For similar reasons, equitable tolling should not apply to Kuran's motion. “A litigant seeking equitable tolling bears the burden of establishing two elements: (1) that he has been pursuing his rights diligently, and (2) that some extraordinary circumstance stood in his way.” Pace v. DiGuglielmo, 544 U.S. 408, 418 (2005) (citing Irwin v. Dep't of Veterans Affairs, 498 U.S. 89, 96 (1990)). Kuran has not established either element.

         In a reply brief, Kuran argues that her motion is timely because the Supreme Court's decision in Molina-Martinez v. United States, 136 S.Ct. 1338 (2016), announced a new rule which applies retroactively to her case. See also 28 U.S.C. § 2255(f)(3). In Molina-Martinez, a defendant who pleaded guilty to being unlawfully present in the United States was sentenced to 77 months imprisonment. Id. at 1343. On appeal, the defendant argued that the district court erred in calculating his guideline range. Because the defendant did not object to the calculation at the time of his sentence, “he was entitled to relief only if he could satisfy [Federal Rule of Criminal Procedure] 52(b)'s requirements.” Id. at 1344.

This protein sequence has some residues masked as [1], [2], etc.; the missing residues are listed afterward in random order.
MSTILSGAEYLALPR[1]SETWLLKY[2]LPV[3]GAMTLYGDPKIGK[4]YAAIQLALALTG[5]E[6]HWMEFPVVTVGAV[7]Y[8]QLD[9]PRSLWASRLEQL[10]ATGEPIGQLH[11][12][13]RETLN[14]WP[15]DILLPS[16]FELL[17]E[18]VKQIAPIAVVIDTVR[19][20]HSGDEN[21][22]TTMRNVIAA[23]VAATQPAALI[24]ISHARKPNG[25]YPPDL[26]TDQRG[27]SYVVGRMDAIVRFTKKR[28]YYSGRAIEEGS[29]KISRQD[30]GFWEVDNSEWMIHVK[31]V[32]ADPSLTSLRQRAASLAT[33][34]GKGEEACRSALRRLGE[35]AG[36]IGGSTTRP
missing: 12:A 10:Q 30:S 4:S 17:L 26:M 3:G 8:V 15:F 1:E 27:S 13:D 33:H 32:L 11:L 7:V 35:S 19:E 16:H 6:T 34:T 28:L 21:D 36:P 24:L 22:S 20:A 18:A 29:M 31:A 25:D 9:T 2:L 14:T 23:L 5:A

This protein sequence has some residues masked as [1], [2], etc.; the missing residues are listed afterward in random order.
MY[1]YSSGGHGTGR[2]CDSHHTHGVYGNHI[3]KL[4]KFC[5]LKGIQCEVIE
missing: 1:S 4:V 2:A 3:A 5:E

A court of appeals has discretion to “remedy a forfeited error” under Rule 52(b) provided three conditions are met. Id. at 1343. “First, there must be an error that has not been intentionally relinquished or abandoned.” Id. Second, this error must be “clear or obvious.” Id. Finally, the error “must have affected the defendant's substantial rights” meaning that “but for the error, the outcome of the proceeding would have been different.” Id. (quotation and citation omitted). The question facing the Supreme Court in Molina-Martinez was whether the defendant, in establishing an effect on substantial rights, had to “make some further showing of prejudice beyond the fact that the erroneous, and higher, Guidelines range set the wrong framework for the sentencing proceedings.” Id. at 1345. The Court held that the defendant did not have to make this additional showing. Id.